Engine exhaust

The engine is installed with the original exhaust system, but part of it has rusted out, so I need to decide how to proceed. I can fix the existing system or replace it, and if replacing I can redesign in a variety of ways.

The existing system takes the exhaust from the back of the engine and routes it forward, under the exhaust manifold (since the replacement diesel doesn’t have the option of exiting the exhaust from the front of the manifold like the original Atomic IV did), and up to the exhaust cooling stack in the head. This device is quite clever – it consists of two concentric tubes, the inner one for exhaust, the outer for cooling water. Both enter independently at the bottom of the stack and rise to the top where they exit together. The exhaust, however, has to rise considerably higher than the cooling water, and come back down. By the time it’s gotten there it has been cooled by the water it’s been surrounded by, and it joins the water which flows with gravity down the flexible pipe to the transom (along the port gunwale). This system, unlike the more common waterlock systems, cannot let cooling water back into the engine since it runs out of the boat with gravity and doesn’t rely on exhaust pressure to push it out of a waterlock. Engines have been known to get flooded from excessive turning over without starting with waterlock systems – although they obviously work pretty well.

If I put in a waterlock system I can either route the exhaust the same way it is currently routed – i.e. forward into the head, thence down the port gunwale, or I can route it through the bilge and up under the cockpit in the more conventional fashion.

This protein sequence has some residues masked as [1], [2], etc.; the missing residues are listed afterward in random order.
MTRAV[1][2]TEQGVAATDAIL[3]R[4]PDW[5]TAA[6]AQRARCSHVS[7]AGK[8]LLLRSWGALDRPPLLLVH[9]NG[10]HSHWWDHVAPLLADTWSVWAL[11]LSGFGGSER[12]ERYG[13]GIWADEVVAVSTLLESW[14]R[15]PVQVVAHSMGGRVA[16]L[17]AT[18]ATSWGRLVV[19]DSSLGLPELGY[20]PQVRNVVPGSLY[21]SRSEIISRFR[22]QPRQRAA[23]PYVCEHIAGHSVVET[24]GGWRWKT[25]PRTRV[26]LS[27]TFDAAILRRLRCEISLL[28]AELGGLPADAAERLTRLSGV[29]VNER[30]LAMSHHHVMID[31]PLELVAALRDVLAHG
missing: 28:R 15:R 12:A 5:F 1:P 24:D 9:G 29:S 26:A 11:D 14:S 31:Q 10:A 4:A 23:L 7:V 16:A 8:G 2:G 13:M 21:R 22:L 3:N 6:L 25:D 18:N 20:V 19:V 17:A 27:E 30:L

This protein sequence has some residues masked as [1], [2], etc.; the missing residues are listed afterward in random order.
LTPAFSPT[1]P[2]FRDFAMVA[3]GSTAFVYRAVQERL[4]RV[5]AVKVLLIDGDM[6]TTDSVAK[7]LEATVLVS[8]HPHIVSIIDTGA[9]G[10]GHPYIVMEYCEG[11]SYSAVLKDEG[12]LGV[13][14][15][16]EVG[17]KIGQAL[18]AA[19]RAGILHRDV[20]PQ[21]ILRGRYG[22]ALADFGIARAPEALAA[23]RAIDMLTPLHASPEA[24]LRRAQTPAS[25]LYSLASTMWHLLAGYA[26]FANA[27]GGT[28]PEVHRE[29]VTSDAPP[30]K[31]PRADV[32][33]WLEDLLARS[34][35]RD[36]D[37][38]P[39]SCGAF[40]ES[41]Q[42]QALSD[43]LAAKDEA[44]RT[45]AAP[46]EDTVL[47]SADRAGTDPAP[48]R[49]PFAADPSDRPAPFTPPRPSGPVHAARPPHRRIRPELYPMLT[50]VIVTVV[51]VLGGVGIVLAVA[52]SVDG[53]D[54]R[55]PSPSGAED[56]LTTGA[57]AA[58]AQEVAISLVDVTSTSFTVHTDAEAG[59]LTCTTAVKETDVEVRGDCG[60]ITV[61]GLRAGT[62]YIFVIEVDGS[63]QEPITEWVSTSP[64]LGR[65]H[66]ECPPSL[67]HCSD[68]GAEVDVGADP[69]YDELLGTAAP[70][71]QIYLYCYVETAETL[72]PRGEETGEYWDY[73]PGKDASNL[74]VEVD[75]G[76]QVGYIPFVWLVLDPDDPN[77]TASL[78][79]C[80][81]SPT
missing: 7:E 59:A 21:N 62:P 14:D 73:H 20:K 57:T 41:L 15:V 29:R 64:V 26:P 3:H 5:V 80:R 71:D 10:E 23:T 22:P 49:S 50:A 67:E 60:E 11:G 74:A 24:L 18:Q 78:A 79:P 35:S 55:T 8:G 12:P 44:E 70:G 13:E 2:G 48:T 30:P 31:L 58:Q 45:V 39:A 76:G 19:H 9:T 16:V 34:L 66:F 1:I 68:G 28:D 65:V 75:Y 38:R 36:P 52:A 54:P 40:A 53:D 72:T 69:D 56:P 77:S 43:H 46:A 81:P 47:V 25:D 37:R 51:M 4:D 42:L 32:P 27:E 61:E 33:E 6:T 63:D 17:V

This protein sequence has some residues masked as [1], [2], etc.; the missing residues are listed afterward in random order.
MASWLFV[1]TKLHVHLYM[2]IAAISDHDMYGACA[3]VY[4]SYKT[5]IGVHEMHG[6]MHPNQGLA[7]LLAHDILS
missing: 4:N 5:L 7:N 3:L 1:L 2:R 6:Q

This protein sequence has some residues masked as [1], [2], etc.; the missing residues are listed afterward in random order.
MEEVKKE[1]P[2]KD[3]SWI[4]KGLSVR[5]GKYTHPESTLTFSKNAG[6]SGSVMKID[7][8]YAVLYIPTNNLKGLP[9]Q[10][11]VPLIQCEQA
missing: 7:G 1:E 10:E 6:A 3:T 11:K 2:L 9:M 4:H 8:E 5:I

As I write this I’m undecided between fixing the existing system and replacing with a waterlock, routed through the bilge and under the cockpit. I don’t think I’d route a waterlock system through the head. But this is early in the decision process, who knows?

I just came across some information which makes me lean toward a waterlock: Rod Stephens, in his unfinished book mentions convincing a client who is building a second boat from the same design he built his first from to use a waterlock instead of the original standpipe waterjacket. Here’s the quote:

And so he sold Kay and and the second boat was built. I asked Arnie what he was going to change on the second boat. He said “Nothing.” I said, “Well, there’s one thing I want you to do.” We had come into this new water lift exhaust system which was more durable, cooler and quieter that the normal system that we used to do where we build a standpipe water jacket to a high point and that did not have such a long life and was heavy and the new system was much better. Arnie was reluctant but he accepted this change and that was the only thing that was different in the second boat. The new boat was just as tight as the original and never leaked anywhere and the finish was beautiful so Walsted must take a front row in the highest quality of wooden boatbuilding in that period.

Update: I just discovered the comments people had left! Turns out I had to check if there were any and then approve them – but there doesn’t seem to be a way to have it notify me when they’re there, so I’ll have to check religiously. So it goes.

No pictures yet – the boat’s still full of sails and gear until the shed is done.